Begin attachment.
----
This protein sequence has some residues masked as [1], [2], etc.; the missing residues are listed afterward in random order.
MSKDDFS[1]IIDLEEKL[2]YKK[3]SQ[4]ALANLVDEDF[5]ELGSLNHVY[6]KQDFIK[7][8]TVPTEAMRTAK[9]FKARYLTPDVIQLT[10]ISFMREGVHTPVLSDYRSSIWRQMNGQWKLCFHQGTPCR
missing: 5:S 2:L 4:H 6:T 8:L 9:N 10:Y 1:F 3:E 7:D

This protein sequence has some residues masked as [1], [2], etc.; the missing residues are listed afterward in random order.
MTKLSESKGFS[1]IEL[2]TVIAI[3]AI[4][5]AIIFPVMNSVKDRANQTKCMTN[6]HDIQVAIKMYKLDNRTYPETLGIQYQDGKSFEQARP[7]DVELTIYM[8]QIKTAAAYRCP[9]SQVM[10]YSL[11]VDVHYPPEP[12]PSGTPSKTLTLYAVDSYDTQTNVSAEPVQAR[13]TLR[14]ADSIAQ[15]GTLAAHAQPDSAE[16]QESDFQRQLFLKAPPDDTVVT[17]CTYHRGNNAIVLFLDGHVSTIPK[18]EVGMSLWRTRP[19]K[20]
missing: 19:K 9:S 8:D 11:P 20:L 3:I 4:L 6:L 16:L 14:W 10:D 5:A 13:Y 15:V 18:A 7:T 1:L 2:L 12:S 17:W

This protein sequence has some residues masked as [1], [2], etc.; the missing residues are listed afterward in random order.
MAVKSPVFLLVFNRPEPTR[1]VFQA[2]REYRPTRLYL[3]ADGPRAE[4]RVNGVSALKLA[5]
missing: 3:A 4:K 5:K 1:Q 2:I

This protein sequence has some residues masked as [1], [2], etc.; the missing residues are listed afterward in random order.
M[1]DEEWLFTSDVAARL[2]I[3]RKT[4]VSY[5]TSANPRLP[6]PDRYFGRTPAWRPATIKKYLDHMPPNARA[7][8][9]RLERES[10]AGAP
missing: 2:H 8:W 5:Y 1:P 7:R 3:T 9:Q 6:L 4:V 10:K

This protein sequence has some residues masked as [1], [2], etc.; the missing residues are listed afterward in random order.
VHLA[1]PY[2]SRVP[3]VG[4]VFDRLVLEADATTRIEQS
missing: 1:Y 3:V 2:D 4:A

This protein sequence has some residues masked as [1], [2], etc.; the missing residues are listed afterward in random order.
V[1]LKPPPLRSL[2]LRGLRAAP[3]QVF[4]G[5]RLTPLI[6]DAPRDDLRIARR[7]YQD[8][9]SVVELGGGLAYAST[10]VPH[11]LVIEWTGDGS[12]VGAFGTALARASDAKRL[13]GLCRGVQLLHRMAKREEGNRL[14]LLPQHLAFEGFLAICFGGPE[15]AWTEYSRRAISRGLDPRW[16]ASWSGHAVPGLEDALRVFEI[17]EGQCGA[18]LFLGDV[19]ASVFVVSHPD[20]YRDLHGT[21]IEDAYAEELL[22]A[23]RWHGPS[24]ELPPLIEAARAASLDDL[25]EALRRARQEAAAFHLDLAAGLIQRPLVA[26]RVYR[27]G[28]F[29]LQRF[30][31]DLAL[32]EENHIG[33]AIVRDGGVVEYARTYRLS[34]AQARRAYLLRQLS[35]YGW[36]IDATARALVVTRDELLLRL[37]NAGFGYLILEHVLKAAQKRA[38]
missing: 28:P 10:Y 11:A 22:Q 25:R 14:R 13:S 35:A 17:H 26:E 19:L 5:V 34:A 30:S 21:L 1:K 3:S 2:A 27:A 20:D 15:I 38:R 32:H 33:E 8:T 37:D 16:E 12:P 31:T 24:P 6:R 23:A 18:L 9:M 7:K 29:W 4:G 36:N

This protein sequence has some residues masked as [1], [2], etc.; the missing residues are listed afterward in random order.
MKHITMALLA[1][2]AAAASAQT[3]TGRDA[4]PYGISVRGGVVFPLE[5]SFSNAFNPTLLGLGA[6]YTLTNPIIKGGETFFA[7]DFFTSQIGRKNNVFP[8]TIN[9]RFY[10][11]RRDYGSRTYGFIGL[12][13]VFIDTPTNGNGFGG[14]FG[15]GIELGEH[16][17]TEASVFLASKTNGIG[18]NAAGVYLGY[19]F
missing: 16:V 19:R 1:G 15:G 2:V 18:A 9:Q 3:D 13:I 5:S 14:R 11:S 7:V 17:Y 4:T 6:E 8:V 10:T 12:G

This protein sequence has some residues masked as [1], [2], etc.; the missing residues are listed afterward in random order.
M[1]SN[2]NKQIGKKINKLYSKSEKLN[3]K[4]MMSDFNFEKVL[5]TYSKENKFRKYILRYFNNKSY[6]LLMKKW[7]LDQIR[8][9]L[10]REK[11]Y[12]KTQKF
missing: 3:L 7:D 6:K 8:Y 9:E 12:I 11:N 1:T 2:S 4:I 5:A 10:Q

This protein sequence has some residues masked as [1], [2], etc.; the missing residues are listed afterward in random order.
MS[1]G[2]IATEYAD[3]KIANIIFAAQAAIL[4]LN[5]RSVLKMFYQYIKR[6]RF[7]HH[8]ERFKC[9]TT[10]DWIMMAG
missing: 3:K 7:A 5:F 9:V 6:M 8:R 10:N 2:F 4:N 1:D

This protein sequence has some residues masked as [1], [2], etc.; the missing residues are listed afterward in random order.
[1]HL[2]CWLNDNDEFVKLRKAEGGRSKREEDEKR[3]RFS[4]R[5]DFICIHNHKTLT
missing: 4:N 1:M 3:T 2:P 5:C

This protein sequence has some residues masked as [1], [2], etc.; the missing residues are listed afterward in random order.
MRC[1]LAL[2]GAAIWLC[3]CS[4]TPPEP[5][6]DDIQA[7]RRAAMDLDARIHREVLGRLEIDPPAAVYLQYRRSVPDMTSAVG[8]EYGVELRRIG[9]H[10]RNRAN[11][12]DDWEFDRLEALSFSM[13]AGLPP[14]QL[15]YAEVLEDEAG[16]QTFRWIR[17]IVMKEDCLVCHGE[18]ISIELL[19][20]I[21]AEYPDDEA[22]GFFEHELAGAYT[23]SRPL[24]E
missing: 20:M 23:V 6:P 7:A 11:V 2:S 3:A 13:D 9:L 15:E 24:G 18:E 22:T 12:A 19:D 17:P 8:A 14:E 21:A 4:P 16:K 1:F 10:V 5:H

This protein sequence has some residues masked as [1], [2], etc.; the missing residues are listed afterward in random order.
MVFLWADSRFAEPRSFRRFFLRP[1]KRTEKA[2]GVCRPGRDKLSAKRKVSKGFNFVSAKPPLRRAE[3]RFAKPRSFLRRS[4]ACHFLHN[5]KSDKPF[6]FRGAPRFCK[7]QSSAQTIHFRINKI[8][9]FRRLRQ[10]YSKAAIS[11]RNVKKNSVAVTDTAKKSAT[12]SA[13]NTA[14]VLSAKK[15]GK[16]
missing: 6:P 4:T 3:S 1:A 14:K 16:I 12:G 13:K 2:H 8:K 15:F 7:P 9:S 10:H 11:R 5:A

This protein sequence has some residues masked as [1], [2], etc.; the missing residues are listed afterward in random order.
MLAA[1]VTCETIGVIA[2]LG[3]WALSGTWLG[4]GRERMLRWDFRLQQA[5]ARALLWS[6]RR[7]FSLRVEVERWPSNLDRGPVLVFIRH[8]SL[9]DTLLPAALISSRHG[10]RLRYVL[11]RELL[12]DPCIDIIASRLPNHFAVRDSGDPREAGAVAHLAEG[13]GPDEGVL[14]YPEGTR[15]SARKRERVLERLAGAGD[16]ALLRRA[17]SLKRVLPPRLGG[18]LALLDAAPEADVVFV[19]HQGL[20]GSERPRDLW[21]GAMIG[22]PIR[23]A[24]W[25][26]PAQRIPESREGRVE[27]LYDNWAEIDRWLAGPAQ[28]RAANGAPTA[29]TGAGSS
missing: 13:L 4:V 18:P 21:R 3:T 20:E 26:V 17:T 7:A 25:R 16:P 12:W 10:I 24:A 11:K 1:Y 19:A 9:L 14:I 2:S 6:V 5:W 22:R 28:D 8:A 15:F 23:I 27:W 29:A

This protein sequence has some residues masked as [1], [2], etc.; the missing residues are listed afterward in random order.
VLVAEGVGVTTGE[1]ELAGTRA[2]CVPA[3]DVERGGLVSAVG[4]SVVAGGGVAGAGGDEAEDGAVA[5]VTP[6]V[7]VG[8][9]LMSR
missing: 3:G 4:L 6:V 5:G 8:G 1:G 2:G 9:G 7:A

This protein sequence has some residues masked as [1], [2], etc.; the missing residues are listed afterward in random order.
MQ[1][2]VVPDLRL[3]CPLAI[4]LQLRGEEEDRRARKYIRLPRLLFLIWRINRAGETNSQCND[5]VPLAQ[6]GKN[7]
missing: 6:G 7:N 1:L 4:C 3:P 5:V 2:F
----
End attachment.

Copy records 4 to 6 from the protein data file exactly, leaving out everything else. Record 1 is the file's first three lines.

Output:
This protein sequence has some residues masked as [1], [2], etc.; the missing residues are listed afterward in random order.
M[1]DEEWLFTSDVAARL[2]I[3]RKT[4]VSY[5]TSANPRLP[6]PDRYFGRTPAWRPATIKKYLDHMPPNARA[7][8][9]RLERES[10]AGAP
missing: 2:H 8:W 5:Y 1:P 7:R 3:T 9:Q 6:L 4:V 10:K

This protein sequence has some residues masked as [1], [2], etc.; the missing residues are listed afterward in random order.
VHLA[1]PY[2]SRVP[3]VG[4]VFDRLVLEADATTRIEQS
missing: 1:Y 3:V 2:D 4:A

This protein sequence has some residues masked as [1], [2], etc.; the missing residues are listed afterward in random order.
V[1]LKPPPLRSL[2]LRGLRAAP[3]QVF[4]G[5]RLTPLI[6]DAPRDDLRIARR[7]YQD[8][9]SVVELGGGLAYAST[10]VPH[11]LVIEWTGDGS[12]VGAFGTALARASDAKRL[13]GLCRGVQLLHRMAKREEGNRL[14]LLPQHLAFEGFLAICFGGPE[15]AWTEYSRRAISRGLDPRW[16]ASWSGHAVPGLEDALRVFEI[17]EGQCGA[18]LFLGDV[19]ASVFVVSHPD[20]YRDLHGT[21]IEDAYAEELL[22]A[23]RWHGPS[24]ELPPLIEAARAASLDDL[25]EALRRARQEAAAFHLDLAAGLIQRPLVA[26]RVYR[27]G[28]F[29]LQRF[30][31]DLAL[32]EENHIG[33]AIVRDGGVVEYARTYRLS[34]AQARRAYLLRQLS[35]YGW[36]IDATARALVVTRDELLLRL[37]NAGFGYLILEHVLKAAQKRA[38]
missing: 28:P 10:Y 11:A 22:Q 25:R 14:R 13:S 35:A 17:H 26:E 19:L 5:V 34:A 30:S 21:L 1:K 3:S 2:A 27:A 20:D 15:I 38:R 32:H 33:E 8:T 37:D 16:E 12:P 31:T 24:P 6:R 23:A 18:L 9:M 7:K 29:W 4:G 36:N